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Being your authentic self at work - do you need permission?

Updated: Feb 20, 2023

There is a lot of talk about being your ‘true self’ at work and the benefits this brings, both to you as the employee but also on team performance, and the organisation overall. But if there isn’t an environment which encourages this openness, is it still possible to be your true self?

What’s in it for us?

There is plenty of research into the benefits of embracing our true selves at work; increased empathy, better relationships, improved listening and communication but also, when reciprocated, a greater level of trust. Trust enables vulnerability and this, in turn, opens up a whole realm of possibilities which allow us to think bigger, bolder and generate new and exciting ideas. You exude passion, you work with more energy and creativity. You enjoy what you do and this motivates others. You share and celebrate successes and you learn (and bounce back) from failures, faster. When in this environment, everyone wins.

What holds us back?

In an ideal world, every employer would create a culture where employees are encouraged to bring their whole self to work - with all their thoughts, feelings and ideas. However, this isn’t always the case.

I think it’s fair to say that most of us hide parts of ourselves in different situations (opting for a ‘work self’ and a ‘home self’). We fear what others think, we are embarrassed by our opinions, we stay quiet when we really want to speak up, we hold something back in case we’re not ‘good enough’, we dress in a particular way to ‘fit in’.

There are multiple reasons why we do this (for fear of not being good enough, not being liked, to please others, for fear of sounding unintelligent) but in the end, what is it achieving? Not only is it exhausting to constantly switch personas, it becomes an impossible guessing game of trying to be who you think you ‘should’ be. Keeping up appearances to that extent takes energy, hard work and commitment and in the end drains the life from you and your relationships.

I accept that this type of culture is still fairly rare. If your organisation is not yet talking about authentic selves or psychological safety, it is still worth exploring what your authentic self might look like. Have you considered who your ‘work self’ and ‘home self’ is? What are the differences? At which times and in which scenarios does each of them appear more dominant? How does each of those serve you? What is the detrimental effect of each of them?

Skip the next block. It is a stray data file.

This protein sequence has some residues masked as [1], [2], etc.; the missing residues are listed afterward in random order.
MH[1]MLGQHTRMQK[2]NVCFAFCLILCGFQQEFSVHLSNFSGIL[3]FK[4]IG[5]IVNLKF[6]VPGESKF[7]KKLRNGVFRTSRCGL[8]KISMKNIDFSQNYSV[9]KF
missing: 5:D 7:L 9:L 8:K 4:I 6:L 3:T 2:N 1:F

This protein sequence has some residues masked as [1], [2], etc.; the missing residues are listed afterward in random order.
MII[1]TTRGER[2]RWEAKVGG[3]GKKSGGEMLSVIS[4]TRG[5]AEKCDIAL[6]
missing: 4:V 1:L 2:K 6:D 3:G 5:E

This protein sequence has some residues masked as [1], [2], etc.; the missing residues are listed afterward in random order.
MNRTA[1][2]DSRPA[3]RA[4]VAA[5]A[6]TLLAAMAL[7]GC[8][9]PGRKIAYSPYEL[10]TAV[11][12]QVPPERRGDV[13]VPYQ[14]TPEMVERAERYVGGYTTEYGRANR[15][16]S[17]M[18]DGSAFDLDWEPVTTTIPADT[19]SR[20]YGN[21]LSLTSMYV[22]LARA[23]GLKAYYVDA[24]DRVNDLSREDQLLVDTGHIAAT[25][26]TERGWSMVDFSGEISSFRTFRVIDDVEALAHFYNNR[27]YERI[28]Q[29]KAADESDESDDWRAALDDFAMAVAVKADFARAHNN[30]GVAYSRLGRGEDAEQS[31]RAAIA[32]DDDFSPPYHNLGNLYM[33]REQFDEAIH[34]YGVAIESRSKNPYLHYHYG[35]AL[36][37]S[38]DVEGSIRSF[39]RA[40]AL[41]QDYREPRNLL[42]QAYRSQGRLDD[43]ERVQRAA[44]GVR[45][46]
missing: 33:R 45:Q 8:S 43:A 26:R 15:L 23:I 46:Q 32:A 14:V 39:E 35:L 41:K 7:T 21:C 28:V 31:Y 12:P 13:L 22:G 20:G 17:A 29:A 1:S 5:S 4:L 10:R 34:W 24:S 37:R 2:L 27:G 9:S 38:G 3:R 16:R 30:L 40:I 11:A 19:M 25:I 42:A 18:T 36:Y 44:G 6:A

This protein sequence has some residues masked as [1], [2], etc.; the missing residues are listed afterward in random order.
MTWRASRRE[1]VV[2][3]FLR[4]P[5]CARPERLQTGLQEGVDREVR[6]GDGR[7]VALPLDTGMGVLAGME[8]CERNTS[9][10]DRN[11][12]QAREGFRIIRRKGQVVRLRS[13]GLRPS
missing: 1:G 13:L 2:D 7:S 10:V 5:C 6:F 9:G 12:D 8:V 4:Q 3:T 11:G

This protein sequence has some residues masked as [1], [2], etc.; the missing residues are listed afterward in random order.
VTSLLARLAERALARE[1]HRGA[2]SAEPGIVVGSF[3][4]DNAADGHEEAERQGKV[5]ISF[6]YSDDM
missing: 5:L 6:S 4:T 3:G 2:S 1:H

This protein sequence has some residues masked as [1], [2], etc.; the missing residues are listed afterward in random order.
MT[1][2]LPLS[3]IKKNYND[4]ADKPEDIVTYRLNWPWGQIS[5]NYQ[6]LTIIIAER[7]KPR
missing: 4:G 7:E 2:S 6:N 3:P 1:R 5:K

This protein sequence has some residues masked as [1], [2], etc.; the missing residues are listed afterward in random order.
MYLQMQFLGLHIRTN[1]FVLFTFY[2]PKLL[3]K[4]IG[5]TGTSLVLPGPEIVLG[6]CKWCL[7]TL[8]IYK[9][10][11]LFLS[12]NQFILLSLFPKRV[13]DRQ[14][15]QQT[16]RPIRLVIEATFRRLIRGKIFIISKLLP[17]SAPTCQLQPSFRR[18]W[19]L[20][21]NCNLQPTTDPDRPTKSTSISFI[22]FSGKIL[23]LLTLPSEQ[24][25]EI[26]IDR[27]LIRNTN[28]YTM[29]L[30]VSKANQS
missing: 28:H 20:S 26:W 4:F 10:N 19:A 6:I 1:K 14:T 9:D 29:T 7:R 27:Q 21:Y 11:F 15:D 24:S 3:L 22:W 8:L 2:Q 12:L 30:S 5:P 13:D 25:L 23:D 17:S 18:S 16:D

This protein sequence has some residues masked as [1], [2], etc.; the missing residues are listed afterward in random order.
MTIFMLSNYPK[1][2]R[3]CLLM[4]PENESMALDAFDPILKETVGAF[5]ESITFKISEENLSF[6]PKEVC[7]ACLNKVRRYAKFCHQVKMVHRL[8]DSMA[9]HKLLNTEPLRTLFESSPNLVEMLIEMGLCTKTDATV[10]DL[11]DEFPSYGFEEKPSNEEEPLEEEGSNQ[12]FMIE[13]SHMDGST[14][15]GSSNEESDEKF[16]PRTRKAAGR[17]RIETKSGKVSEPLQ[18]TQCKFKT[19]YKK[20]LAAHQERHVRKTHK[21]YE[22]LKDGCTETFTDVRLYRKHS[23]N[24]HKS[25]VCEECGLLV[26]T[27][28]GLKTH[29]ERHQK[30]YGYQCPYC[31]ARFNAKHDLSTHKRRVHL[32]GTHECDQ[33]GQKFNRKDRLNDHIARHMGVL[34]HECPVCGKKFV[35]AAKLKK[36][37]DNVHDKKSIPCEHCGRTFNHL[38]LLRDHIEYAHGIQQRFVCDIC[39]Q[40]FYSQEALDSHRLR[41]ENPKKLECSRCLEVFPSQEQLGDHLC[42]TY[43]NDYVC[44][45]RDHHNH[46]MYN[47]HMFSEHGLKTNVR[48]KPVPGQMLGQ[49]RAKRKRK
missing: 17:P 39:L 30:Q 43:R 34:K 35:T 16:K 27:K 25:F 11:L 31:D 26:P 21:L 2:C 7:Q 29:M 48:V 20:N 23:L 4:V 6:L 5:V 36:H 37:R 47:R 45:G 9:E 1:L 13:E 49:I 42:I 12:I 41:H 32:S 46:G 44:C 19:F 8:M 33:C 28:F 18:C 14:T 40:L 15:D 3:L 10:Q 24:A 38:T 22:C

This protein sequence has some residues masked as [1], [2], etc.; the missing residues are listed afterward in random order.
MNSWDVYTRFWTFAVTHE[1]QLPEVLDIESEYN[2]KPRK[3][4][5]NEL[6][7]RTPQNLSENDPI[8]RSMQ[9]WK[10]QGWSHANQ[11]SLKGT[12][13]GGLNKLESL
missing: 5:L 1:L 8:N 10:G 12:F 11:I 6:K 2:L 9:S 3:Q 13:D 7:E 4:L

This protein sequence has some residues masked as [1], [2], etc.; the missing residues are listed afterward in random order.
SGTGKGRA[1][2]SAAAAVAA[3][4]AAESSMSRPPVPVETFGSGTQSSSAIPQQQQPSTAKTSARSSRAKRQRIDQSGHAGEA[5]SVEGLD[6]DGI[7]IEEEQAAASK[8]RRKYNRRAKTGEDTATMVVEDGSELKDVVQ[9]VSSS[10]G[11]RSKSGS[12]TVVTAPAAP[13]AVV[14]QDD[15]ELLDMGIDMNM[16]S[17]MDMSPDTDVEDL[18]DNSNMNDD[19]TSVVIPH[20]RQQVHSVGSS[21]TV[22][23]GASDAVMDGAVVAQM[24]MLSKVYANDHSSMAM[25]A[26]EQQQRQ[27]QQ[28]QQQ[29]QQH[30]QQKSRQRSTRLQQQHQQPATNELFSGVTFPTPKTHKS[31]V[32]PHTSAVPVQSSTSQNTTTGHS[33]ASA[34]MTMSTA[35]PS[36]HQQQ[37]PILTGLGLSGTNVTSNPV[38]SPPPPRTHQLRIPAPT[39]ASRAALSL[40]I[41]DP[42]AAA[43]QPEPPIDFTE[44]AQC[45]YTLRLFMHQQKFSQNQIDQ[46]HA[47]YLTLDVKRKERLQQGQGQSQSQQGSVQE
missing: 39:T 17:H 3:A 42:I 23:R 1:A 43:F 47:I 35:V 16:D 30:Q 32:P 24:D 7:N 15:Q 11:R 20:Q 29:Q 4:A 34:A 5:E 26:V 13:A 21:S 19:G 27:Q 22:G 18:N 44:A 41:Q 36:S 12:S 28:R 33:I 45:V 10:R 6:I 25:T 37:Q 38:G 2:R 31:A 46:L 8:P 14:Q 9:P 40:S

Exploring why we hold certain parts back provides valuable insight into the reasons why we are uncomfortable in showing that part of our self. This is a useful starting point when attempting a more authentic ‘you’ at work.

Bring you and all of you

We’ve a long way to go in getting comfortable with our true selves at work. Some companies are doing it well and reaping the benefits. Wouldn’t it be amazing to not have to worry about saying the wrong thing or asking the wrong question? Instead, to know that any contribution would be met with support, encouragement and curiosity from those around you.

You may not have the environment yet, but it is possible to work towards understanding who you are and your authentic self.

How can coaching help?

Coaching provides you with that 1-2-1 reflection time to build your awareness around who you are and learn to accept and honour your strengths and skills. In turn this build confidence that it is ok to be your true self.

If you'd like to know more, get in touch.


Gemma Brown is a Professional Certified Coach (PCC) accredited with the International Coach Federation (ICF). She works with individuals and teams thrive by helping them to elevate their authenticity, purpose and direction. Her belief is that when we confidently bring our whole selves to all areas of life, anything is possible. Transitions exist in both our personal and business life, and so often, the two fiercely overlap. Coaching with Gemma focuses on you as a whole, enabling you to identify your strengths, build confidence and to live a life with increased purpose and direction. For more about Gemma, visit her 'About' page or contact her directly.

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